Modern life has created a problem for us as adults as we help our young people through the digital age. How do we navigate something like study with the distractions so prevalent nowadays? The answer might surprise you. Less is more. In a recent article from Edutopia,...
First day photos
New uniforms washed and ironed. New shoes are shined. Pencil cases are full of coloured pencils and pens. New lunch boxes, water bottles and bags are filled and our children are ready for learning. The start of the school year can be an exciting time for both parents and students. It’s time for families to settle back in to the term time routine and for all of our social media feeds to be full of back to school pics. However, before you fill your friends feed, can I ask you to take a moment first.
Taking photos of our children create great opportunities, not only to capture memories but also to teach them about consent and respect online. It gives us as parents the opportunity to have conversations about why we would want to share their photos and also to talk about where the photos will go and what the potential consequences are. By having these conversations often and early, we can help children and young people develop an awareness of some of the strengths and pitfalls of having their images online. As we model the courtesy of asking before we share their image online, we also need to model not sharing if our children say “no”. While this can be frustrating, hopefully, this will become part of the way our children approach online images so that they can be a little more careful about the way they share their own or their friends images online.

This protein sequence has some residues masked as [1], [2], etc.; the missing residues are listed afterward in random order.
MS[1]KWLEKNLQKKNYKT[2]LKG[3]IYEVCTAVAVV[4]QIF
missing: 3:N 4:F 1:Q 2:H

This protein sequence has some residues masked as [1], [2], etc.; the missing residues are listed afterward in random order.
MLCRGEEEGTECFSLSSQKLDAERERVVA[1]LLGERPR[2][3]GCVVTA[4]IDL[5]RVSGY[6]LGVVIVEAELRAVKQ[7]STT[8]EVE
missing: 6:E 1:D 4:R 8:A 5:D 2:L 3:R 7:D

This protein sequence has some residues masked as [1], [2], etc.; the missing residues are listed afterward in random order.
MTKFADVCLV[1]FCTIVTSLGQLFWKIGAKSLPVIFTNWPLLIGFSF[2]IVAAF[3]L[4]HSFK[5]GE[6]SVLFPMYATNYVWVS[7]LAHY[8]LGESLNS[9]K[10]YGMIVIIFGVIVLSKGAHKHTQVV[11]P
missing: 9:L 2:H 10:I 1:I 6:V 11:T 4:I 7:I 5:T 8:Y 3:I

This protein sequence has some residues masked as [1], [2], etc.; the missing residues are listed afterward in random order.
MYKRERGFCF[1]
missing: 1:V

The Office of the eSafety Commissioner recommends the following steps that you can take to reduce the possibility of exposure to harm.
1. Avoid sharing photos and videos that contain personal details, such as full names, personal contact information, or uniforms that identify a location. (If in a school of sporting team uniform, try to avoid the crest if possible)
2. Avoid adding comments to photos that identify locations, e.g. street address, the name of the school your child is attending, or even identifying features in front of your home.
3. Only share with people who you really know and trust. Rather than posting to all of your friends on social media, be selective and use the privacy settings on your social media platform. Also, be aware that if one of your friends likes your picture, it may also become visible to their friends. If you’re not comfortable with this, you might reconsider how you share your child’s image.
4. Always check with other parents before posting and sharing images which include their children.
5. Be mindful of metadata—most digital photos contain information about the time, date and GPS coordinates of where the photo was taken. Some social media platforms automatically hide or remove this data, so do your homework and know how much info you’re sharing.
For more helpful information about the digital environment and how to help your child have safe and enjoyable online experiences visit iParent.
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